Kofererhof, Riesling Alto Adige, Valle Isarco DOC, 2012

The Region:


Our geographical and cultural focus for October places us at the Northern-most local of the Italian nation. Brunico, a small town of roughly 15,000 people is only 17 miles south of the Italian-Austrian border in the Alto Adige region. Seated in a Dolomite valley, surrounded by the Alps, Brunico is the perfect place to experience the Teutonic, alpine culture that characterizes this part of Italy. Here you will hear German spoken, and dine on cuisine informed by German, Austrian and Swiss tradition.


Brunico (Brunek in German), more so than Balzano, the capital of Alto Adige, retains a native purity in look and feel to its medieval origins. At the town’s center is Brunico Castle built in the latter half of the 13th century when the town was established by Bishop Bruno von Kirchberg.


Until the end of World War One, the Alto Adige was politically, economically and culturally a part of the German-speaking territories to the north. Following WWI, in 1948, the lands and people of the Alto Adige were incorporated into the Italian nation.


As one might imagine, citizens of the Alto Adige have their own unique sense of identity. They are, after all, German speaking Italians, with feet planted firmly in two cultures. In fact they have formed their own political party, the Sudtiroler Volkspartei, for representation in the Italian Parliament in Rome.


Geographically the Alto Adige is characterized by mountains that reach heights greater than 10,000 feet, and valleys that lie in between. On the fertile plains of the River Adige and the smaller rivers that flow into it grow rye, wheat, maize, oats, barley; on the lower hills and slopes of the mountains cattle are raised for meat and dairy products; on the steeper slopes of the Dolomites fruit trees, mountain herbs and grape vines abound.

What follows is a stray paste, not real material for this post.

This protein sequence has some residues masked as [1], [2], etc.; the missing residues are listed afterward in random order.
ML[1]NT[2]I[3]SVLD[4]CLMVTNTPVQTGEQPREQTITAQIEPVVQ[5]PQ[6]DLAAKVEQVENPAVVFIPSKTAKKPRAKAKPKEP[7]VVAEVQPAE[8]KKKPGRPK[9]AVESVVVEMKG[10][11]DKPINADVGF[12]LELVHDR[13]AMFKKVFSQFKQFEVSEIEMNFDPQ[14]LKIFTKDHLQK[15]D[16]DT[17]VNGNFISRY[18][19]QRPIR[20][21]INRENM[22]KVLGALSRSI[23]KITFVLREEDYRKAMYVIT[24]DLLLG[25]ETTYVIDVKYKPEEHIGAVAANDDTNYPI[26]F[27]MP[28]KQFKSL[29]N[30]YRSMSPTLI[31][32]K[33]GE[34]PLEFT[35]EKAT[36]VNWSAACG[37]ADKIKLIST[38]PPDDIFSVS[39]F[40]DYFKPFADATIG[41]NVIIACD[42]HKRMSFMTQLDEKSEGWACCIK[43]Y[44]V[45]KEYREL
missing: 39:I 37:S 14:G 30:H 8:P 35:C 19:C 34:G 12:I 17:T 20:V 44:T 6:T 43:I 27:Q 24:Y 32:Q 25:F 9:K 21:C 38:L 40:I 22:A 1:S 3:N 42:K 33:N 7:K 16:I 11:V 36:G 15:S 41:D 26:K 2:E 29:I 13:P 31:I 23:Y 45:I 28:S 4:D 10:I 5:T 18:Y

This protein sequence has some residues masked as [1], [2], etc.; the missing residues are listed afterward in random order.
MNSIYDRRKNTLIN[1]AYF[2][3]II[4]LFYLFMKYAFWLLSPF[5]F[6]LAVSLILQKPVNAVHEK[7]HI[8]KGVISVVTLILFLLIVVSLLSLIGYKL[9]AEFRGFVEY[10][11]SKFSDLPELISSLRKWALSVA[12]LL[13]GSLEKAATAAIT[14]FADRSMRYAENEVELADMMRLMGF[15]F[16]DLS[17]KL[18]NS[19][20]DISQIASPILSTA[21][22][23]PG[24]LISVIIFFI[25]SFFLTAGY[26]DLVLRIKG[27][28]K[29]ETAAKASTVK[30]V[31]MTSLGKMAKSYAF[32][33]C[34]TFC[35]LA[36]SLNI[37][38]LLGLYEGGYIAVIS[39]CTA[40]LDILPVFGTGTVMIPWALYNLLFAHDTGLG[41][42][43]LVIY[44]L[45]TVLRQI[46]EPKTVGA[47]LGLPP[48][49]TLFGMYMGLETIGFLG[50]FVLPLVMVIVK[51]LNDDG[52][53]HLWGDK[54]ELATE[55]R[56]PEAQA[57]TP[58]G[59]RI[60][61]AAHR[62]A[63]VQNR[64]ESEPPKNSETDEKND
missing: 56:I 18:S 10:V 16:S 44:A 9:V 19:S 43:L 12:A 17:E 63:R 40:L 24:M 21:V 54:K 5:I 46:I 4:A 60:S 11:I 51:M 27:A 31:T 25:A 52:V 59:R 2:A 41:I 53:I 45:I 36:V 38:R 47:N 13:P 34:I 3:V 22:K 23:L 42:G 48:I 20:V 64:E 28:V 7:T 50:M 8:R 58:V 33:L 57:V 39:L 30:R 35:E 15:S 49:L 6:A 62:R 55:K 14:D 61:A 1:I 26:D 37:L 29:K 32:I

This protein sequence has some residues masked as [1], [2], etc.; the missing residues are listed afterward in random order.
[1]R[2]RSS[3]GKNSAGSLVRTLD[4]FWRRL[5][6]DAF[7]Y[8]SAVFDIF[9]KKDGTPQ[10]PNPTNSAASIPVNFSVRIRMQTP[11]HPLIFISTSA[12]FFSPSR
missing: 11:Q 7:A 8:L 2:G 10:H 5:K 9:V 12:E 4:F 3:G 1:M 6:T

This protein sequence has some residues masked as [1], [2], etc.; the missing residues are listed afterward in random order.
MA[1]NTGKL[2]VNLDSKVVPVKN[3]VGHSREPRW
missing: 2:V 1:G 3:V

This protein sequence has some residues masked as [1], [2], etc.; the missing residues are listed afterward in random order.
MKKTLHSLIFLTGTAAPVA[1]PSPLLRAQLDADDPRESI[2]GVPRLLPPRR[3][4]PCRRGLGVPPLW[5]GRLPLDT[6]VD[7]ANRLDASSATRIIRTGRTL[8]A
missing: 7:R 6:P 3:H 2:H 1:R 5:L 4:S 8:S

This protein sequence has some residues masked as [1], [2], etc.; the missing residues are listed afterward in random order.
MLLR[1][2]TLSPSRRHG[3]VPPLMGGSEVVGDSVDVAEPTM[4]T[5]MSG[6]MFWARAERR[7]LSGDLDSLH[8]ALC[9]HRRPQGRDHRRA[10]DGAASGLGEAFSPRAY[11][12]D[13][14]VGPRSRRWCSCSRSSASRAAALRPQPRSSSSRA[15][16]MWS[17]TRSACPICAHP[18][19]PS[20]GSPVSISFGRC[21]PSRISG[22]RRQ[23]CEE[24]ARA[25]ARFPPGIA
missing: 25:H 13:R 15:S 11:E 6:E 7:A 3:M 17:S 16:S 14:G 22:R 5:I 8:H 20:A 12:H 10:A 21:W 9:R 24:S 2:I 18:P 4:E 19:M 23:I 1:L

The Wine:


The viticulture of the Alto Adige is informed by the region’s alpine terrain and climate. Grapevines growing at heights of 500 to 1,200 meters above sea level on south facing slopes, have the luxury of a long season in which to mature, where the days are sunny and the nights cool. The soil of these steep slopes is of morainic gravel, silt and sand deposited by the glaciers that carved out the mountains millions of years ago. This type of soil drains well and encourages the vine roots to venture deep into the ground for mineral nutrients.


The Kofererhof Riesling that we have chosen to feature on our quartino list this month is a fine example of the precise, aromatic, mineral wines that are made in the Alto Adige.


The Kofererhof vineyards are located about 14 miles southeast of Brunico, in the Valle Isarco. The estate was established many hundreds of years ago, and acquired by the current owners, the Kerschbaumer family, in 1940. From 1940 through 1995 the grapes grown on the estate were sold to local winemakers. In 1995 the family began to produce and bottle its own wines from estate grown Sylvaner, Gewurztraminer, Gruner Veltliner, Muller-Thurgau and Riesling.


The 2012 Kofererhof Riesling has a delicate fragrance of white flowers and light herbs. On the palette it has substantial weight, with notes of jasmine and light honeysuckle that are counter-balanced by lime and light spice.


Gunther Kerschbaumer, proprietor and winemaker, makes his wines with great care. He employs farming practices of low environmental impact, hand harvests the grapes, and pays special attention to the nuances that can be imparted to his wines through astute timing of his harvests.


In the case of the 2012 Riesling, he has chosen to harvest the grapes at two distinct times—50% were harvested at full maturation in late October and 50% were “late-harvested” two weeks later in November in order to capture a slightly more intense, viscous, concentrated quality in the fruit. The two harvests are fermented and aged separately, and then blended to create the 2012 Riesling.


We invite you to partake in a Northern Italian, Alpine culinary experience of our regional pasta of the month—the Gnudi Alpini, swiss chard and goat cheese dumplings in brown butter, paired with the 2012 Kofererhof Riesling Valle Isarco from the Alto Adige.